“Some of the most prosperous and some of the poorest neighbourhoods of the Netherlands can be found in The Hague. The wealthier areas (Statenkwartier, Belgisch Park, Marlot, Benoordenhout and Archipelbuurt) are generally located in the northwest part of the city; however, the Vogelwijk and several very recently built quarters like Vroondaal are in the southwest, not far from the sea. Poorer areas like Transvaal, Moerwijk, and the Schilderswijk can be found in the southeastern areas, or near the coast in Scheveningen (Duindorp). This division is reflected in the local accent: The more affluent citizens are usually called “Hagenaars” and speak so-called “bekakt Haags” (“Bekakt” is Dutch for “stuck-up”). This contrasts with the “Hagenezen”, who speak “plat Haags” (“plat” meaning “flat” or “common”).”

(source: http://en.wikipedia.org/wiki/The_Hague)

Sandy soil and peat soil and the most common soil types in Den Haag. Therefore if we wanted to optimize results we should: - combine seeds and are compatible - Seeds from different parts of the permaculture guild - seeds that grow best in soils in a particular area

Soil type is important to know to get better results and overcome problems. Texture and PH level is therefore something to look into when wanting to optimize results. Sandy soil is a more porous soil and requires more water and fertilizer than plants grown in for example loam, top soil or potting soil mixtures. The water travels so fast through the sandy layers because of the large particles and gaps that the top layers of this soil drys too quickly for some plants to handel. Therefore plants with shallow roots are less likely to survive in this type of soil also nutrient hungry plants like cabbage and broccoli are likely to struggle. Plants that grow in full sun and root plants (ie. potatoes, carrots, radishes, garlic and beets) grow best in sandy soil. Other plants that grow well in this type of soil include: - tomoatoes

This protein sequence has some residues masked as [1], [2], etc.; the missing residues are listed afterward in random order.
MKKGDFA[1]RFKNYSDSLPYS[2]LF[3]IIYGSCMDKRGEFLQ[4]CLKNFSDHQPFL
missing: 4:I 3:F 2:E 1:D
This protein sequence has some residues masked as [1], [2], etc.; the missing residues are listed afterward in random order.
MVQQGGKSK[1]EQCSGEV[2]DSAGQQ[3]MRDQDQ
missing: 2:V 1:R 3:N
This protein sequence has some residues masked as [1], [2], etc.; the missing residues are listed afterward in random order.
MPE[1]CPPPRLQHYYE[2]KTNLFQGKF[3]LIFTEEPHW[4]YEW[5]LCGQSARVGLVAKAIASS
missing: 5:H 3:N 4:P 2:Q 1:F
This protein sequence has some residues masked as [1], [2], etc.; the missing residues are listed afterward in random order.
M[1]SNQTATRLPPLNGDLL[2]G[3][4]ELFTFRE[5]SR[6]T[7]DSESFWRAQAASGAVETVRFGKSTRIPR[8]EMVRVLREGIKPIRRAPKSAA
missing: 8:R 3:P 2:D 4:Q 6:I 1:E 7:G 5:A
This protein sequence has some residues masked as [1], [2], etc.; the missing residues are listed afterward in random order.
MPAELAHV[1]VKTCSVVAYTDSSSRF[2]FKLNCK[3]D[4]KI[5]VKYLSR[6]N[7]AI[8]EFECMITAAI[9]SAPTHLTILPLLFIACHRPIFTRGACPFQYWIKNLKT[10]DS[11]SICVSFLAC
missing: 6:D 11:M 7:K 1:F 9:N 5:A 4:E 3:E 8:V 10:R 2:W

- strawberries

- blueberries

- pepers

- luttuce

{source: http://www.ehow.com/facts_5627817_flowers-grow-well-sandy-soil.html, http://www.growveg.com/growguides/soil-types.aspx}

Regarding the permaculture guild and the 5 types of plants that are needed to create a plant culture that can strive on its own the following results have been found:

{source: http://www.hort.purdue.edu/ext/HO_225.pdf}


For more pictures visit: http://groworld.tumblr.com/

project_groworld_seedball.txt · Last modified: 2012/03/08 11:37 by seedballs